Danish String Quartet
PLEASE NOTE! A limited number of floor seats have been added to meet the overwhelming demand for tickets. Please call between 9:00 a.m. – 4:30 p.m. to reserve those seats, which are being offered at a reduced price — $25, including fees.
Embodying the quintessential elements of a fine chamber music ensemble, the Danish String Quartet has established a reputation for their integrated sound, impeccable intonation and judicious balance. With their technical and interpretive talents matched by an infectious joy for music-making and “rampaging energy” (Alex Ross, The New Yorker),the quartet is in demand worldwide by concert and festival presenters alike. Since making their debut in 2002 at the Copenhagen Festival, the musical friends have demonstrated a passion for Scandinavian composers, who they frequently incorporate into adventurous contemporary programs, while also giving skilled and profound interpretations of the classical masters. The New York Times selected the quartet’s concerts as highlights of 2012 and 2015, praising “one of the most powerful renditions of Beethoven’s Opus 132 String Quartet that I’ve heard live or on a recording, and “the adventurous young members of the Danish String Quartet play almost everything excitingly.”
Please click for extensive information about the quartet: www.danishquartet.com
WALLIN – Swans Kissing for string quartet
Folk Music from Nordic Countries – Selections to be announced from the stage
BEETHOVEN – String Quartet in E minor, No. 8, Op. 59 No. 2
Finale – Presto, alla breve
Here’s a sampling of the quartet:
“They could be grounded in their tone or mystical. They allowed time to stand still, and they could assume the pose of excitingly aggressive rockers. They did it all.”
-The Los Angeles Times
“They bring a freshness and energy plus a level of sheer accomplishment that I don’t ever remember hearing in these works.”
Learn before you go! Anatole Wieck, Jack Burt and Marisa Solomon (all of whom are HUGE fans of the Danish String Quartet!) will talk about the composers and give historical context to the concert, sponsored by the UMaine Humanities Center. For his part of the talk, Dr. Burt will discuss the larger question of the relationship of classical music to that of folk music. How do composers, either directly or indirectly, consciously or unconsciously, make folk elements part of their “art music.” He will offer audio examples as part of his short talk.
Dr. Wieck will be talking about Beethoven’s string quartet. Among other things he will mention the use of Russian folk music in this composition.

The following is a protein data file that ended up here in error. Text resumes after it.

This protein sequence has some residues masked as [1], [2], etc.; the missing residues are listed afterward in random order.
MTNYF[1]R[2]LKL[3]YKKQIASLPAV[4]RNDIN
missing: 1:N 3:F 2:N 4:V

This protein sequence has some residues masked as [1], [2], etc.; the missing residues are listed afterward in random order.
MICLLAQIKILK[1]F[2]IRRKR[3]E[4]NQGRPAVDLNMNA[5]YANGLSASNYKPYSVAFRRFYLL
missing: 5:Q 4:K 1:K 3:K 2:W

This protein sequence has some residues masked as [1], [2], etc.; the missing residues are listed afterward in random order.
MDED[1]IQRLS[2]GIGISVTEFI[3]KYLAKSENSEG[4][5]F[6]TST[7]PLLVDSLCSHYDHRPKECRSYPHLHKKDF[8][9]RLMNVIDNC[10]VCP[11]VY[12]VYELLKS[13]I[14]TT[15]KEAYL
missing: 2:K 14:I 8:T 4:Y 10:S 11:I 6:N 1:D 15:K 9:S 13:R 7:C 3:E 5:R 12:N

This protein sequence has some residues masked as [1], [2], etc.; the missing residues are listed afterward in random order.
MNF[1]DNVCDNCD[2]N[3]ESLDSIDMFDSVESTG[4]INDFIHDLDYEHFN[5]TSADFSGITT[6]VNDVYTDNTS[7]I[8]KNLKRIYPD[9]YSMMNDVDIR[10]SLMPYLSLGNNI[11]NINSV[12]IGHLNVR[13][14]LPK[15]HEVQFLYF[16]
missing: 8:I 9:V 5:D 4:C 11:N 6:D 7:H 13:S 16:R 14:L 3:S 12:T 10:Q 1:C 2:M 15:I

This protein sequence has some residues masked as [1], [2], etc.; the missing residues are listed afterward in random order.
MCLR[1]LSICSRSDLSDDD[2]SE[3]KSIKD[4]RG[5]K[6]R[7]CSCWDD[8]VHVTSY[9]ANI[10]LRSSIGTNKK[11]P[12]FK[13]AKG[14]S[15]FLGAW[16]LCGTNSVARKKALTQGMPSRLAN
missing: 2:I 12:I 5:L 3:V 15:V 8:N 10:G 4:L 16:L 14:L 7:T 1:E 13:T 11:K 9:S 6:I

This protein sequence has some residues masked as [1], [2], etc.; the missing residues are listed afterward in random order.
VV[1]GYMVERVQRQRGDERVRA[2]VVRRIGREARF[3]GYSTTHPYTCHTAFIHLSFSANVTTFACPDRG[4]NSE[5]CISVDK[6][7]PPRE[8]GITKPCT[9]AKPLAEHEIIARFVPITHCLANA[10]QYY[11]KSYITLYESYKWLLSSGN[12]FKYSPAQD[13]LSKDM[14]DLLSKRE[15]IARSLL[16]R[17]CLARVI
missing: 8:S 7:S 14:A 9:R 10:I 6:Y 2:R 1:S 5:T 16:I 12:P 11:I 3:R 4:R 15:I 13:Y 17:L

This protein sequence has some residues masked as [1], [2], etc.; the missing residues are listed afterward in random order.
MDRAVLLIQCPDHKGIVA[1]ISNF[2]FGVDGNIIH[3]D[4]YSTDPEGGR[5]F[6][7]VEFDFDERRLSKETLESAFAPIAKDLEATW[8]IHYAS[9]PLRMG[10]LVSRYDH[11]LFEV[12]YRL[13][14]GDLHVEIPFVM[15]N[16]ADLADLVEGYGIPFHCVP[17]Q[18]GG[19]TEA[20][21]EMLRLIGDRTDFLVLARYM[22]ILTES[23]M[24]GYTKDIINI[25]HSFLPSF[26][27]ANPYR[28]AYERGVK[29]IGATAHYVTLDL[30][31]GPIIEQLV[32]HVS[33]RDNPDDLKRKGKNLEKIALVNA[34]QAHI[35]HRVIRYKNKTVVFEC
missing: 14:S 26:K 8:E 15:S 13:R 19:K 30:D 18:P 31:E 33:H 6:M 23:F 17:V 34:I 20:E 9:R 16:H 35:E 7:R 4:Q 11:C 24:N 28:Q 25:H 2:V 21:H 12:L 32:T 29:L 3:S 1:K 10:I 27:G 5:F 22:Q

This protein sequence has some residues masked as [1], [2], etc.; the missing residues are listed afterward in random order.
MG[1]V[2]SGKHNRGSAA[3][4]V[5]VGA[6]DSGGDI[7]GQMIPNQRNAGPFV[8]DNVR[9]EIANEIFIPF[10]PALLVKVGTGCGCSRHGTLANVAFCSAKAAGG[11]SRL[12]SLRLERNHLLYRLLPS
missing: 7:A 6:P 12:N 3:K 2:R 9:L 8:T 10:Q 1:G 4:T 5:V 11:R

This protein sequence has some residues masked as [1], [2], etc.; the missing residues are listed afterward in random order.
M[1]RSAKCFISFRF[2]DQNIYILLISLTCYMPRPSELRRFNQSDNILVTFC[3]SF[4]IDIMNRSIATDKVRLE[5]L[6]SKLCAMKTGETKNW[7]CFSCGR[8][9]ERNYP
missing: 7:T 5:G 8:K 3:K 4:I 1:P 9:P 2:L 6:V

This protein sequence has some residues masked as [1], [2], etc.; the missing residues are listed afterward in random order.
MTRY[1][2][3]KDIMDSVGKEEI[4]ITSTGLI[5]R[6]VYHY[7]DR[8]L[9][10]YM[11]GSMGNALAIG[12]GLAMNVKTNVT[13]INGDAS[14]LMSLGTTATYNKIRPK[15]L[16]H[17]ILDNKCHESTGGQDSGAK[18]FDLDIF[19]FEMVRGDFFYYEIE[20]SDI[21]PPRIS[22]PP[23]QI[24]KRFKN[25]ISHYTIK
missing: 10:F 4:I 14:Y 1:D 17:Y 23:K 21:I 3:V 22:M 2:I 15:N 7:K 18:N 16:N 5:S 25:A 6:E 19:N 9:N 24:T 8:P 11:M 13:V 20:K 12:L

At the close of the lecture, a quartet of students from Orono High School, John Bapst and MDI (Liberal Homeschooler) will play a tune from the DSQ’s Wood Works books (Nordic Folk).
Please join us for a post-concert reception in Miller’s Cafe, where you may meet up with other chamber-music lovers. The artists are always invited and encouraged to attend.
Adults/Seniors $32 | Students $7
A $3 facility fee will be added to tickets for this event.
Take it from two people who have see the quartet perform!
By Marisa Solomon,
Chamber Music Society Committee member, BSO Cellist
Without exaggeration, the DSQ performance in Minsky four years ago remains one of the most memorable and inspiring concerts I have heard in my lifetime. And this was a concert I didn’t even want to attend. I was too busy and overwhelmed that day. But I digress. From the moment they played their first note (Mozart K.421 in D minor), I was transfixed and transported, and remained so for the entire program. It was immediately apparent that this was not a group of four individuals but one single, indescribable entity. The program ended with a standing ovation. And then, the event that would change my life, they played an encore. An unknown, 300-year old Nordic wedding tune that they had arranged for string quartet. The crowd went wild. That tune is not so unknown anymore because by the grace of all things good, the DSQ went on to record a full album of Nordic folk tunes that they published in 2013, titled Wood Works. Unabashedly, I will tell you I’ve listened to this album hundreds of times. And then they published the sheet music, which allowed musicians around the world the opportunity to play the tunes themselves. It is quite literally the gift that keeps on giving. Even my trumpeter husband, who doesn’t exactly love the string quartet genre (“too stuffy”), fell in love with this quartet. This is a concert no one should miss. Go. You will thank me. Even better, you will thank them.
By Jack Burt,
Associate Professor of Trumpet at the University of Maine.
I have to say it up front: I generally don’t listen to string quartet music. For me, it’s music better suited to be played among friends, at home, taking time to stop and chat, and maybe enjoying a few drinks along the way. Sitting in a hall listening to a string quartet has never really been my cup of tea. I am a brass player, after all!
So, why I am I writing about a string quartet concert for your newsletter? Because the Danish String Quartet is different. Exceptional. Unique. I am here to tell you: don’t miss this concert! Why? Rock stars, that’s why.
The Danish have an aura about their performances that is rare in the classical world today. This goes well beyond their awesome beards, and their hip Nordic image. This specialness is evident in the most basic of musical elements: their sound. It is rich, warm, and multi-faceted. To my ears, they sound different than any other string quartet. Regardless of the repertoire, this unique tone quality remains. It is a sound you can hear no where else in the world, except in Minsky Recital Hall on January 29, 2017 at 3PM. Be there.
We hope you enjoy this concert, featured as a selection in the John I. and Elizabeth E. Patches Chamber Music Series.